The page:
Why Trump Was Surprised by the Comey Backlash

Given the president’s feelings on personal pique, he might have expected Democrats to welcome the firing of a man they felt cost them the White House.

Kevin Lamarque / Reuters

One of the more intriguing bits to emerge from the Comey canning are the widespread reports that Donald Trump assumed that his kicking the FBI director to the curb would be met with cheers—or at least shrugs—across the political spectrum.

While the narratives coming out of the White House have been muddled and contradictory to the point of near-incoherence, administration officials have been leaking all over town that Trump was taken aback by the fury of the blowback. Most notably, he seemed perplexed as to why Senate Minority Leader Chuck Schumer was so miffed to see the FBI director, hardly beloved by Democrats, receive his comeuppance.

Instead, since Tuesday’s explosion, lawmakers from both teams have been proclaiming themselves deeply troubled (though not Republican leadership, mind you), the phrase “constitutional crisis” keeps trending, and you can’t swing a dead cat without hitting a pundit musing about Watergate. White House aides, meanwhile, are busy anonymously savaging one another over why no one foresaw—much less prepared to defend against—the ferocity of this firestorm.

(Trump is said to be particularly irate with his communications team for bungling the response. Some might point out that Press Secretary Sean Spicer’s people were reportedly given a mere hour’s warning of the coming chaos. Still, the president feels what he feels. So those participating in who-will-Trump-axe-next office pools may want to shift your money to poor Sean.)

The question of “What was Trump thinking?” is one that pretty much all of the political world is now puzzling over (even many inside Trumpland). Did the president and his inner circle really fail to fathom the epic fallout that would result from ousting the man in charge of investigating possible collusion between the Trump campaign and Russia? Did the president simply not care? If the latter, why weren’t his front-line troops better outfitted for battle so that the entire operation didn’t come off looking like an out-of-control clown car? To steal a line from the 1988 comedy A Fish Called Wanda one typically aims to avoid this sort of high-profile meltdown “unless you’re congenitally insane or irretrievably stupid.”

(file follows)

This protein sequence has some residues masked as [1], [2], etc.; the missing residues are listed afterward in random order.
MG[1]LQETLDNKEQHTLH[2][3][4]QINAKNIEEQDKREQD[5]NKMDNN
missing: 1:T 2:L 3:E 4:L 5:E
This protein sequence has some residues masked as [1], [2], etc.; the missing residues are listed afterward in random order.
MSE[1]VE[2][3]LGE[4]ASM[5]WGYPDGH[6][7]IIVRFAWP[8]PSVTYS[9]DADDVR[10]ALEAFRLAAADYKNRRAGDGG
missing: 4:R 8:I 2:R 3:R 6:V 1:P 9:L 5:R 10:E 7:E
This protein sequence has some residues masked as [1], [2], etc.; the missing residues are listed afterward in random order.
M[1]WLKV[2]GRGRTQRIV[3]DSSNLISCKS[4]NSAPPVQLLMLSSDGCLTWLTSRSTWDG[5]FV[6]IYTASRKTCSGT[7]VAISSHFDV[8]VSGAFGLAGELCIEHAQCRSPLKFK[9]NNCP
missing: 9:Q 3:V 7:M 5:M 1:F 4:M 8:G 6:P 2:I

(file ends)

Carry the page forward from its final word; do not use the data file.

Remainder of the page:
Trump is neither of those things. (This is, I realize, a subject of increasingly hot debate in some circles.) What the president undeniably is, however, is pathologically myopic in his view of the world and how it operates. For him, everything is personal. Period. Ideology, partisanship, institutional norms, law, ethics, morality—none of these seems to mean much to this president. Or rather, none means as much to Trump as do his gut feelings about another individual, which are themselves heavily determined by whether Trump feels as though that individual has displeased and/or disrespected Trump. (Recall Trump’s self-proclaimed rule of thumb for dealing with Vladimir Putin: “If he says great things about me, I’m going to say great things about him.”)

Trump had soured on Comey. As all those leaking administration officials tell it, Trump saw the FBI director as too focused on the actual Russia investigation and not nearly focused enough on who had leaked embarrassing information about Trump. Plus, Comey had waved off Trump’s wild-hair claims that President Obama had wire-tapped him. This level of disrespect was intolerable. Trump lost faith in both Comey’s judgment and his loyalty. And so the FBI chief had to go, political and legal considerations be damned.

Viewed through this lens, of course Trump expected even Democrats to more or less accept Comey’s firing. After all, many Dems regard Comey as having cost their team the White House with his October 28 letter to Congress regarding the Hillary email probe. As the president has been defensively tweeting this week, Chuck Schumer is far from the only Democrat to have taken multiple slaps at Comey for his little October surprise.

To a president for whom personal pique is so central, it was natural to assume that Democrats’ burning resentment of Comey would translate into smug delight at his firing—especially with Team Trump asserting that said firing stemmed from Comey’s mistreatment of Hillary.

Admittedly, someone in the White House perhaps should have anticipated that Democrats would gag on the claim that, after months of loudly praising Comey’s rough handling of Hillary, Trump had suddenly undergone a 180-degree change of heart. But, hey, Trump’s inner circle includes few seasoned political pros. And promoting “alternative facts” has been working more or less okay for the team thus far.

More importantly, the president’s brain trust should have considered the possibility that Democrats would set aside their personal animus toward Comey the second it smelled like Trump was meddling in the FBI’s investigation of his campaign. Schumer et al may very well have fantasized about slathering Comey with molasses and staking him out on a fire-ant hill, but there’s no way they would overlook a Trump move so eyebrow-raising that even many GOP lawmakers have pronounced themselves “concerned.” (Not everyone has Senate Majority Leader McConnell’s reptilian disregard for public outrage.)

Donald Trump is button-poppingly proud of not knowing—or caring—a fig about how Washington works. But someone close to him really should explain that the cliche “all politics is personal” isn’t meant to be a literal blueprint for narcissistic decision-making.